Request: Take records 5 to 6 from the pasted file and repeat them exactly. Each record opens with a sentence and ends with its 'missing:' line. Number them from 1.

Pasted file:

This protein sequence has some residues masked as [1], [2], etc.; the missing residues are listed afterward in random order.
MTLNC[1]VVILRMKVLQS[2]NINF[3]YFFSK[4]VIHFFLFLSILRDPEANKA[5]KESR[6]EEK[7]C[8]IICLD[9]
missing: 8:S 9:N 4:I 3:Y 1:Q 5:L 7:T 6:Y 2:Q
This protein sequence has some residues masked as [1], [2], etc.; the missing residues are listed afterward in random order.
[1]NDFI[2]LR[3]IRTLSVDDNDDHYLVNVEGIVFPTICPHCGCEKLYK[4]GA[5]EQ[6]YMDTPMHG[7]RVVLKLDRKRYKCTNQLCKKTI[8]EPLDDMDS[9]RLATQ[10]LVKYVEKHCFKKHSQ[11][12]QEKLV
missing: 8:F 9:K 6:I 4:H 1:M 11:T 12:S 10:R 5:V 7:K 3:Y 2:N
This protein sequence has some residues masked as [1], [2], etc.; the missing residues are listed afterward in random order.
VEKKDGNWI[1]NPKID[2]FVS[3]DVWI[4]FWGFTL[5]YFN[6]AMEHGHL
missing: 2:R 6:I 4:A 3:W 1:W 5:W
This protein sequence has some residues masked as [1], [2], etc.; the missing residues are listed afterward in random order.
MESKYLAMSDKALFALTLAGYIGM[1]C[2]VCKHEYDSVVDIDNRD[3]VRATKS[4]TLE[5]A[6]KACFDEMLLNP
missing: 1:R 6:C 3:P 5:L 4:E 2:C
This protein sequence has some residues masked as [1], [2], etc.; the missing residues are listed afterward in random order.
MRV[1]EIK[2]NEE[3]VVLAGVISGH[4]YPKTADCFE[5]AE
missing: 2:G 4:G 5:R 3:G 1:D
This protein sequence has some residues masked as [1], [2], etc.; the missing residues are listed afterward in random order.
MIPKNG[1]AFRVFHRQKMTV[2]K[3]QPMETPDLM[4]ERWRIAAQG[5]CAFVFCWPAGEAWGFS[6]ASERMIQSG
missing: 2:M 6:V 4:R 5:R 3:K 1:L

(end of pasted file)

This protein sequence has some residues masked as [1], [2], etc.; the missing residues are listed afterward in random order.
MRV[1]EIK[2]NEE[3]VVLAGVISGH[4]YPKTADCFE[5]AE
missing: 2:G 4:G 5:R 3:G 1:D
This protein sequence has some residues masked as [1], [2], etc.; the missing residues are listed afterward in random order.
MIPKNG[1]AFRVFHRQKMTV[2]K[3]QPMETPDLM[4]ERWRIAAQG[5]CAFVFCWPAGEAWGFS[6]ASERMIQSG
missing: 2:M 6:V 4:R 5:R 3:K 1:L